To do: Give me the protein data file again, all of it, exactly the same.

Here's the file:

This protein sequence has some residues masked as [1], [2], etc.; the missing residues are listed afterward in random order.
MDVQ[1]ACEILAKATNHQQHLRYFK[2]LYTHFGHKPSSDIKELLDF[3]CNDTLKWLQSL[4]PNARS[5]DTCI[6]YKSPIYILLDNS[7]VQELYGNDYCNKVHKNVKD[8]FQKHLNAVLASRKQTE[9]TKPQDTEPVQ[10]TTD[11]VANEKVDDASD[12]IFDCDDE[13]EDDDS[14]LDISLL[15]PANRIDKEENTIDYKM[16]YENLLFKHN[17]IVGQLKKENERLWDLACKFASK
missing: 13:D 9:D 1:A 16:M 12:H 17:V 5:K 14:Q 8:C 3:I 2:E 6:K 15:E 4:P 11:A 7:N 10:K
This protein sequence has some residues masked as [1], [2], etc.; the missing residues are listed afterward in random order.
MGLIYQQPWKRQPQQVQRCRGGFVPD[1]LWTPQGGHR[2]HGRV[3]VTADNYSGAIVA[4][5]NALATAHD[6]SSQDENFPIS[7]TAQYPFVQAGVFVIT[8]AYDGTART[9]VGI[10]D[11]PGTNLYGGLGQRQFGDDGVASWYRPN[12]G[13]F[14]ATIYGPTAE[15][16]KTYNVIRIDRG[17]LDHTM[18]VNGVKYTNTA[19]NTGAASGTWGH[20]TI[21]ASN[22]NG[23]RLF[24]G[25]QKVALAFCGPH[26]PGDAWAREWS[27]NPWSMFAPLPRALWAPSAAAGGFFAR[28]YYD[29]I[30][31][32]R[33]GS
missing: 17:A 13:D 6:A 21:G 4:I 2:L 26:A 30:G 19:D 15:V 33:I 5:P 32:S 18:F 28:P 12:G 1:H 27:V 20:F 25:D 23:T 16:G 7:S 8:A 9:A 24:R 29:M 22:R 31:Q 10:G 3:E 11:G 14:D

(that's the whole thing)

This protein sequence has some residues masked as [1], [2], etc.; the missing residues are listed afterward in random order.
MDVQ[1]ACEILAKATNHQQHLRYFK[2]LYTHFGHKPSSDIKELLDF[3]CNDTLKWLQSL[4]PNARS[5]DTCI[6]YKSPIYILLDNS[7]VQELYGNDYCNKVHKNVKD[8]FQKHLNAVLASRKQTE[9]TKPQDTEPVQ[10]TTD[11]VANEKVDDASD[12]IFDCDDE[13]EDDDS[14]LDISLL[15]PANRIDKEENTIDYKM[16]YENLLFKHN[17]IVGQLKKENERLWDLACKFASK
missing: 13:D 9:D 1:A 16:M 12:H 17:V 5:K 14:Q 8:C 3:I 2:E 6:K 15:E 4:P 11:A 7:N 10:K
This protein sequence has some residues masked as [1], [2], etc.; the missing residues are listed afterward in random order.
MGLIYQQPWKRQPQQVQRCRGGFVPD[1]LWTPQGGHR[2]HGRV[3]VTADNYSGAIVA[4][5]NALATAHD[6]SSQDENFPIS[7]TAQYPFVQAGVFVIT[8]AYDGTART[9]VGI[10]D[11]PGTNLYGGLGQRQFGDDGVASWYRPN[12]G[13]F[14]ATIYGPTAE[15][16]KTYNVIRIDRG[17]LDHTM[18]VNGVKYTNTA[19]NTGAASGTWGH[20]TI[21]ASN[22]NG[23]RLF[24]G[25]QKVALAFCGPH[26]PGDAWAREWS[27]NPWSMFAPLPRALWAPSAAAGGFFAR[28]YYD[29]I[30][31][32]R[33]GS
missing: 17:A 13:D 6:A 21:G 4:I 2:L 26:A 30:G 19:D 15:V 33:I 5:P 32:S 18:F 28:P 12:G 1:H 27:V 20:F 25:D 23:T 16:G 7:S 8:A 9:A 24:R 29:M 22:R 31:Q 10:G 3:E 11:G 14:D